Swiss Franc Gains on Record Trade Surplus in 2019

The Swiss franc is strengthening against several currency rivals midweek as the country recorded its highest ever trade surplus in 2019. The latest data may give the central bank a headache as it attempts to justify its depreciating efforts after accusations of being a currency manipulator. With chaos in global financial markets, will investors continue to pour into the traditional safe-haven asset?

According to the Federal Customs Administration, Switzerland’s trade surplus slipped to $2.5 billion in December, down from $2.36 billion in November as exports declined for the third consecutive month. While pharmaceuticals, chemicals, and automobiles led the drop, there were improvements in sales of machines, electronics, precision instruments, and metals. Imports edged up as the nation increased purchases of pharmaceuticals, chemicals, vehicles, and energy.
On a non seasonally adjusted basis, Switzerland posted its best trade surplus ever last year. The Swiss customs office reported a trade surplus of $38.55 billion, driven by a 3.9% annual jump in exports to $248.69 billion. Chemical and pharmaceutical exports helped the overall trade surplus.
This week, the Swiss franc is now trading at its best level since April 2017, which could place the Swiss National Bank (SNB) in between a rock and a hard place. On one hand, the central bank is trying to purposely weaken the franc to boost exports by increasing its foreign reserve purchases. On the other, the SNB will continue to try convincing the Treasury Department that its subzero interest rates and interventions are not tactics to manipulate the currency to give itself an unfair advantage in the global trade market.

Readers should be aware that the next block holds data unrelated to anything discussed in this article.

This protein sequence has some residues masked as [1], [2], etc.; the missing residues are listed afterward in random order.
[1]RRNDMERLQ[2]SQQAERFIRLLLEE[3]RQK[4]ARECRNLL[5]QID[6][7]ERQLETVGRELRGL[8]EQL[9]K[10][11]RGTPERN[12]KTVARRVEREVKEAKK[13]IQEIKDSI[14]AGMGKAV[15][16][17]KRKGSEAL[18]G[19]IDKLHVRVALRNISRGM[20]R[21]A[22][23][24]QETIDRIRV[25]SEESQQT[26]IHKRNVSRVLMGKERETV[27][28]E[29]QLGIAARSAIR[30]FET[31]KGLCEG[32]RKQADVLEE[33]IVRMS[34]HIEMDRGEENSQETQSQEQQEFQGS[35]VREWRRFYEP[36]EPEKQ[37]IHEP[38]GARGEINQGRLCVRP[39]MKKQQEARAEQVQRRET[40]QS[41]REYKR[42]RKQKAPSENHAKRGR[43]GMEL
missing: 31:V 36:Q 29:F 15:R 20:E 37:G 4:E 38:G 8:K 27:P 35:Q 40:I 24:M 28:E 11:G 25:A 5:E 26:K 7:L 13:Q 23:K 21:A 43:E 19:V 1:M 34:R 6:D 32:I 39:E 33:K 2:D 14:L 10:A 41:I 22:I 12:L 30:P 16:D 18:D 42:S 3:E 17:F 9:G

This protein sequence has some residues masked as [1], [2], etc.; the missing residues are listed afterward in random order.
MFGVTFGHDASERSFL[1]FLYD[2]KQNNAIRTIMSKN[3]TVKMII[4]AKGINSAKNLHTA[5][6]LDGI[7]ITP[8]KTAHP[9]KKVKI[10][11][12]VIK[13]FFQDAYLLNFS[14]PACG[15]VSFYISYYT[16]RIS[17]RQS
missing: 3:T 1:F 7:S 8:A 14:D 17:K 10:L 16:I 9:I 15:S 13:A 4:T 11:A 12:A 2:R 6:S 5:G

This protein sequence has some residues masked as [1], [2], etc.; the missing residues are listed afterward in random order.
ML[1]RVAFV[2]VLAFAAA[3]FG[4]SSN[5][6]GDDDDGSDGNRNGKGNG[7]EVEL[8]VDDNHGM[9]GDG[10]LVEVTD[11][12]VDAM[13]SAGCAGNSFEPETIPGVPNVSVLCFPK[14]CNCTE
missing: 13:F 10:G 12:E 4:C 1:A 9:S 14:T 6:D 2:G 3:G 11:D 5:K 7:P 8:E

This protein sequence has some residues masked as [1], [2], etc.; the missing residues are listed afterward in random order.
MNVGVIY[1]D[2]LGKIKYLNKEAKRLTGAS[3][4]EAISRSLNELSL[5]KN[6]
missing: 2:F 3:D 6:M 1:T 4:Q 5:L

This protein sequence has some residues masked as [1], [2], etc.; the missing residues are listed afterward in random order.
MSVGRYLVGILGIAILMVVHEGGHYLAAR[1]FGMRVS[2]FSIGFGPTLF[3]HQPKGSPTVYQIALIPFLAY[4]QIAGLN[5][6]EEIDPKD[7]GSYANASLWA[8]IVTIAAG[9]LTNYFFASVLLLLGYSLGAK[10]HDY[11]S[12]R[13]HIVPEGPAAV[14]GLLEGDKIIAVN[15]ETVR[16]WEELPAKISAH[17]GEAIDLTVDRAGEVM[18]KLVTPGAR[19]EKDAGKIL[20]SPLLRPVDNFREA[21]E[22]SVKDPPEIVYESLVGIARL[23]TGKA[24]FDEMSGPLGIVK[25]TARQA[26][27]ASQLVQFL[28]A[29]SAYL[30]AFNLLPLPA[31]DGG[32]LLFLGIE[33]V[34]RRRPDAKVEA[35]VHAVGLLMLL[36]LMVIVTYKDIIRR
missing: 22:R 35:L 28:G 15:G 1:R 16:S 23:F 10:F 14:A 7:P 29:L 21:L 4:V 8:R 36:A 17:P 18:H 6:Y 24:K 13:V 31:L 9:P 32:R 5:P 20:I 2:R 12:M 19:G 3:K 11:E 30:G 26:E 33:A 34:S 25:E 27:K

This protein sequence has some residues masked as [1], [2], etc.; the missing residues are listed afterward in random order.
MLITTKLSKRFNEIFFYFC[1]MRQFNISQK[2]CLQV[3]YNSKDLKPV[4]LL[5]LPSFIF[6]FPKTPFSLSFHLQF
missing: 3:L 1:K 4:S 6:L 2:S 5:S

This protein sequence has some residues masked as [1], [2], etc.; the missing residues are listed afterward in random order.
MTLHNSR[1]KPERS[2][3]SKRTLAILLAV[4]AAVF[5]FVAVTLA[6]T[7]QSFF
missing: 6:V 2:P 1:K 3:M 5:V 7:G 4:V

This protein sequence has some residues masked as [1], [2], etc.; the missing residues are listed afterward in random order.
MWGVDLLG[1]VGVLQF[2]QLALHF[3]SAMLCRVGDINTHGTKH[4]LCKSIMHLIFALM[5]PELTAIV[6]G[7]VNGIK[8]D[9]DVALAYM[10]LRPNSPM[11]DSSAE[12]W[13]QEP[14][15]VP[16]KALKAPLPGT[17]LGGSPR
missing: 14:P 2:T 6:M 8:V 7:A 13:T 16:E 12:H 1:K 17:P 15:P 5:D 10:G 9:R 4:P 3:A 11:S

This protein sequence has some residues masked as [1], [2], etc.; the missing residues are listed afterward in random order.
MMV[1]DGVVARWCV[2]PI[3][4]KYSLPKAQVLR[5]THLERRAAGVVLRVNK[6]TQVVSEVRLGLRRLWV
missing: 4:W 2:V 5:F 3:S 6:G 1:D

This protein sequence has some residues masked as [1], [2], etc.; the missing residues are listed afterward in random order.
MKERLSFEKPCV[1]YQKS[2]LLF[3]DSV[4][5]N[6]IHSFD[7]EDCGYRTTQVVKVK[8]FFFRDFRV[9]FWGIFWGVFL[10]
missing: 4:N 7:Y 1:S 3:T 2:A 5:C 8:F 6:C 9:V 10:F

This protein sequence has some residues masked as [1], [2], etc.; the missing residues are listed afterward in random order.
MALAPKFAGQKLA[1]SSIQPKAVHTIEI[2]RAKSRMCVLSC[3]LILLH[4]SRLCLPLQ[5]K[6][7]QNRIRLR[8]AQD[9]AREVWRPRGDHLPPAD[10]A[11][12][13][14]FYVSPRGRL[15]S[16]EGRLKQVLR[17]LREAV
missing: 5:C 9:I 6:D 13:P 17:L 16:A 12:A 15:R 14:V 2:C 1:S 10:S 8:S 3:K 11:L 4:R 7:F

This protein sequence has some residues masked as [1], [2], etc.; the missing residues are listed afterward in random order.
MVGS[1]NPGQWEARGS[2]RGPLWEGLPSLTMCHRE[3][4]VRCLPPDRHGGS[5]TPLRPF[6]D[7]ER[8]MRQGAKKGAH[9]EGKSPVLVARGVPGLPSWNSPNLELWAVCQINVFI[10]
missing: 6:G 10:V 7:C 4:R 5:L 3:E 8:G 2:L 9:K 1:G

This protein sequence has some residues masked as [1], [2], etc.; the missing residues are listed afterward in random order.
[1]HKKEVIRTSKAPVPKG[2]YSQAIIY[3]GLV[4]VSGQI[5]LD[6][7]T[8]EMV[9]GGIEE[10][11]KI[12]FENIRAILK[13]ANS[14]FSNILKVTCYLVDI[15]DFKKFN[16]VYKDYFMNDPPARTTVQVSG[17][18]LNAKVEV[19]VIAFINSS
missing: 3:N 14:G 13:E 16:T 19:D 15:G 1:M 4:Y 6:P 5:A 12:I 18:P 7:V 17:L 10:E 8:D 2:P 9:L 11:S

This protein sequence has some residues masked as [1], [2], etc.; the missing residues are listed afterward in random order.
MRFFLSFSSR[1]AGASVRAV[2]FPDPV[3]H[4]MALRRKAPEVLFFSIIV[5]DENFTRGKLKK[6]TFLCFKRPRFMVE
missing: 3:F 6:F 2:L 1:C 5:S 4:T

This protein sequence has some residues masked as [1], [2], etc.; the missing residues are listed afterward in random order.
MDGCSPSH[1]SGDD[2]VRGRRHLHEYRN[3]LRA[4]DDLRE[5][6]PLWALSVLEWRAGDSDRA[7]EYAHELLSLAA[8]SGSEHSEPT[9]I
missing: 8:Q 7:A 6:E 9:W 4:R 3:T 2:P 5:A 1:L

Earlier this month, the Treasury added Switzerland to its watch list of possible currency manipulators. U.S. officials had cited the nation’s immense bilateral goods trade surplus and its giant current account surplus. For now, experts agree that the central bank will not abandon its policy directives.
In other data, the Swiss investor sentiment index slumped 4.2 points to 8.3 in January and the assessment of current economic conditions rose from 8.3 points in December to 29.2 this month.
The USD/CHF currency pair rose 0.17% to 0.9746, from an opening of 0.9731, at 16:07 GMT on Wednesday. The EUR/CHF fell 0.04% to 1.0722, from an opening of 1.0725.

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